In 1986, five brothers founded a video game company that would one day be a staple brand within the gaming community. From their first game Zombi, made in 1987, to their most recent installment in the Tom Clancy Saga, Ghost Recon: Wildlands, Ubisoft has delighted us with stories and characters that will last for all time.
My first experience with this company was with a game called Prince of Persia and the Sands of Time. I sunk more hours then I care to let on into this game. Even though it had an unforgiving platforming mechanic, the game offered you the ability to literally re-wind your game and correct your mistake. Something like this was never heard of and made me wish this type of technology was available before I slammed my controller into a wall after losing every single life on the same level in Super Mario Bros. over and over and over and over. I was at the age where knowing the company that made the game made no difference to me. It wouldn’t be until I started playing Assassin’s Creed that I realized that I need to start paying attention to this company.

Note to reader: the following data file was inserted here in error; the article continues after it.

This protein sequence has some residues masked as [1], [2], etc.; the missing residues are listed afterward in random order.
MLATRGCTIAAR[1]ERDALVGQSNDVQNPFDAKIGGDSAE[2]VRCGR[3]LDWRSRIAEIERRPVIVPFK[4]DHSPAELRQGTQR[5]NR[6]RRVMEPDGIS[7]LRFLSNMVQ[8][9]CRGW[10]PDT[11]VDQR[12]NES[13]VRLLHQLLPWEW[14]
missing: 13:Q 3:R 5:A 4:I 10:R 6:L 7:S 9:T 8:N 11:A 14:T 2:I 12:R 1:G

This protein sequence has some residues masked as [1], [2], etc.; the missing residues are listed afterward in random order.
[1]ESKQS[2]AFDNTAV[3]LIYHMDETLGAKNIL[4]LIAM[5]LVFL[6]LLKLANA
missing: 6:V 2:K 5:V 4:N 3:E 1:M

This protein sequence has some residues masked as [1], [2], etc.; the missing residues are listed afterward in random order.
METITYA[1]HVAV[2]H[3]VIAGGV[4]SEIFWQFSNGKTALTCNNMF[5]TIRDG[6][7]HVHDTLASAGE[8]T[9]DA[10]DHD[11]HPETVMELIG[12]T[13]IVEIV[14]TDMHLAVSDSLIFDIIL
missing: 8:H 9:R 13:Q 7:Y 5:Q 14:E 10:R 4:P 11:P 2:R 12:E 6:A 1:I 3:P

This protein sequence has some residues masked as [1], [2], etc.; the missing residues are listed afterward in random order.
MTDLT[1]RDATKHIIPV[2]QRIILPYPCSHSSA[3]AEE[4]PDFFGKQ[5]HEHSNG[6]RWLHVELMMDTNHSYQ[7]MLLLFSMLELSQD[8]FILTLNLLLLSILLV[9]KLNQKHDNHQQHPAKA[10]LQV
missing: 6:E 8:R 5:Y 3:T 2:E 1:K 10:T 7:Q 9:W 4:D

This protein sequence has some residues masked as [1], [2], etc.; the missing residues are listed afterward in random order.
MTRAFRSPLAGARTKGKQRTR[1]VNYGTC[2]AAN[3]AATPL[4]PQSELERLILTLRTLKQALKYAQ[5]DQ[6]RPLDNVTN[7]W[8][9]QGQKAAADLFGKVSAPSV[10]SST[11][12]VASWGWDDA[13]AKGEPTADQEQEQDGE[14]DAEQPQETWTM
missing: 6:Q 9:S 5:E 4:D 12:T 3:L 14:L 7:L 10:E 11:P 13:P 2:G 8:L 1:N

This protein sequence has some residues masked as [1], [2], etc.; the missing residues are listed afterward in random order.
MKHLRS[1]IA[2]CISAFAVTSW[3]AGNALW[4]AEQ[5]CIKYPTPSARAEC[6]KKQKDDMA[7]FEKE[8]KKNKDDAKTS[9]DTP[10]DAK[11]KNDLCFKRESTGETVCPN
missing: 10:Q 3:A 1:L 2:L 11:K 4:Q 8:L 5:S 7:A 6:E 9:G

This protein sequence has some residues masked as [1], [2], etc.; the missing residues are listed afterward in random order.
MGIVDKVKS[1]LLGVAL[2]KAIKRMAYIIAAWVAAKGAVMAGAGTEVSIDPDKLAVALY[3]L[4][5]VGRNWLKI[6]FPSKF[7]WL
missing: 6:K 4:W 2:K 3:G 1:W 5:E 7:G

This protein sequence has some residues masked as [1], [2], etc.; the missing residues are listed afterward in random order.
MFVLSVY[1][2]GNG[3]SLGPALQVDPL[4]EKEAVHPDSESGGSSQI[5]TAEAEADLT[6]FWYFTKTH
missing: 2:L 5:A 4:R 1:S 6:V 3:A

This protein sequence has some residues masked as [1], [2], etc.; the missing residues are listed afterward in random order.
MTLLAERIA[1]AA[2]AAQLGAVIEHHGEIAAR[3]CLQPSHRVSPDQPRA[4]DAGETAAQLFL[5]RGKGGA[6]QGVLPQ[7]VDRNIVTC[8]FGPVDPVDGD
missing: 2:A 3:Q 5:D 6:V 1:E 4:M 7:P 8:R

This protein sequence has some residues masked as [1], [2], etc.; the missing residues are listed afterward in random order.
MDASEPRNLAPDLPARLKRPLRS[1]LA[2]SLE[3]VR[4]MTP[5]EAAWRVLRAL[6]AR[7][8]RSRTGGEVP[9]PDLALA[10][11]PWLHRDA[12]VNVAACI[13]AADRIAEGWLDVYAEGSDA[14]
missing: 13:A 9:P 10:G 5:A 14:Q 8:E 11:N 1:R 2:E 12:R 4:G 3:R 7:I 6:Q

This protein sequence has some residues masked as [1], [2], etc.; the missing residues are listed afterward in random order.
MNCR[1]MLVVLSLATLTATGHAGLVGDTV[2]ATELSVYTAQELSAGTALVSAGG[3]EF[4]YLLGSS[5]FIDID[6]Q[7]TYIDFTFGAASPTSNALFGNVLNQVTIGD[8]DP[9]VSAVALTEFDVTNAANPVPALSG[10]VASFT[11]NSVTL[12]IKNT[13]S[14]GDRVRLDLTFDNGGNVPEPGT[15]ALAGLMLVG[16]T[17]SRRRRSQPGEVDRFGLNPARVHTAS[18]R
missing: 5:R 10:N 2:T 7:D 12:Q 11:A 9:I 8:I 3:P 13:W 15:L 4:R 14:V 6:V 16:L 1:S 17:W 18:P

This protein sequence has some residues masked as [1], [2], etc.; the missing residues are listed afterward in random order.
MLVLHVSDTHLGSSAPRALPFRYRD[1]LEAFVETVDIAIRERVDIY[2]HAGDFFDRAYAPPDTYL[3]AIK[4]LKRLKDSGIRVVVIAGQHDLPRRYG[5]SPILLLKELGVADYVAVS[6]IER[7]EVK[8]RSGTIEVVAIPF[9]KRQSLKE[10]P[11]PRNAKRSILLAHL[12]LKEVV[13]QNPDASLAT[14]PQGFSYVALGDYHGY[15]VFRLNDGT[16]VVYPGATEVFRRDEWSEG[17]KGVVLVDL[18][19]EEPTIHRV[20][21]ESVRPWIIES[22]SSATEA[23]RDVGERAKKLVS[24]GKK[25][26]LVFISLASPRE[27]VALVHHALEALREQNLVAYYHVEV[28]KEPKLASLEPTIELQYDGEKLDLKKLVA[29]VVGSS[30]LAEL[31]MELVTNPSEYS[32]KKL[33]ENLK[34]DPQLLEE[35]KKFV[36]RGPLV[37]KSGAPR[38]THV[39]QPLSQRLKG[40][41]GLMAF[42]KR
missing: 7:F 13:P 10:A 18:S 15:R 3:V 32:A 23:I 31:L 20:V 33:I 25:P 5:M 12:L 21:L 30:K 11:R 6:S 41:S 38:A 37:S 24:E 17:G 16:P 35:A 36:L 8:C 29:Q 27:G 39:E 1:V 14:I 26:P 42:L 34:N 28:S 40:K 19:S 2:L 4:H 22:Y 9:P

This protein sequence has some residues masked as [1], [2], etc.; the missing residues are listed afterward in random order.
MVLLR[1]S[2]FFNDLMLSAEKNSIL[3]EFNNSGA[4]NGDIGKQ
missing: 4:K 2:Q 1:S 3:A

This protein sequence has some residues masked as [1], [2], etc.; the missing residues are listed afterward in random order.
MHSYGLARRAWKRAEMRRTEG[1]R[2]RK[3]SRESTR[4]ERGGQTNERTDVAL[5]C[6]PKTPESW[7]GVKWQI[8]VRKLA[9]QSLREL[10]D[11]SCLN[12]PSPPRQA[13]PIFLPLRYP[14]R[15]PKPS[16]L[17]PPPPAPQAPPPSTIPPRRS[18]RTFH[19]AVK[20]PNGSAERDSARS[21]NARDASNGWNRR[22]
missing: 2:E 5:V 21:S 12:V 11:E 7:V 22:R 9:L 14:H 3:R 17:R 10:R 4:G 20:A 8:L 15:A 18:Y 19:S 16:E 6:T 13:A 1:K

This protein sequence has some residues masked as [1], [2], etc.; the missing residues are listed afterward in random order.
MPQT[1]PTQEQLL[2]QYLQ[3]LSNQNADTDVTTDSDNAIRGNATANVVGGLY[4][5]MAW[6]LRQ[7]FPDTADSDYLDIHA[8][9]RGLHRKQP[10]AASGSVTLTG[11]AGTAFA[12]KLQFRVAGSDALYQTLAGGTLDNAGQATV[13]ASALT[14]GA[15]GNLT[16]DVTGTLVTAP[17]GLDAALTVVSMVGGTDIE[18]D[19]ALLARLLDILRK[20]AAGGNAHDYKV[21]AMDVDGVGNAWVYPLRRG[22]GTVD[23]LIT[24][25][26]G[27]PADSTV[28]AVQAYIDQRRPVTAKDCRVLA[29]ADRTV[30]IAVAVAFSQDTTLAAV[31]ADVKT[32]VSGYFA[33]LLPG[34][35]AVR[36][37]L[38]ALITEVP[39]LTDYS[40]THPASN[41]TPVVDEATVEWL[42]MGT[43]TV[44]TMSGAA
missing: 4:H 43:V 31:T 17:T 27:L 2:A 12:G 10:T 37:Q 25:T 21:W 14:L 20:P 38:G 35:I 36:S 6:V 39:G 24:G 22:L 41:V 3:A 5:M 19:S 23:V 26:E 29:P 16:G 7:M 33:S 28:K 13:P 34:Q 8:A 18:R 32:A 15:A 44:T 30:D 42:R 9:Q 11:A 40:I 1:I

Ubisoft was never afraid of trying out new ways to play in the early years of its company. Some of the most memorable events that I can recall in gaming came from a Ubisoft game. Video games like Ghost Recon; where simply running into an enemy held area and shooting up the place was no longer the best strategy. Rather, taking your time, commanding your teammates into position, and finding your first target was the only way that you were going to make it to the end of the game alive. It was their courage that lead them to be part of the competitive field of gaming.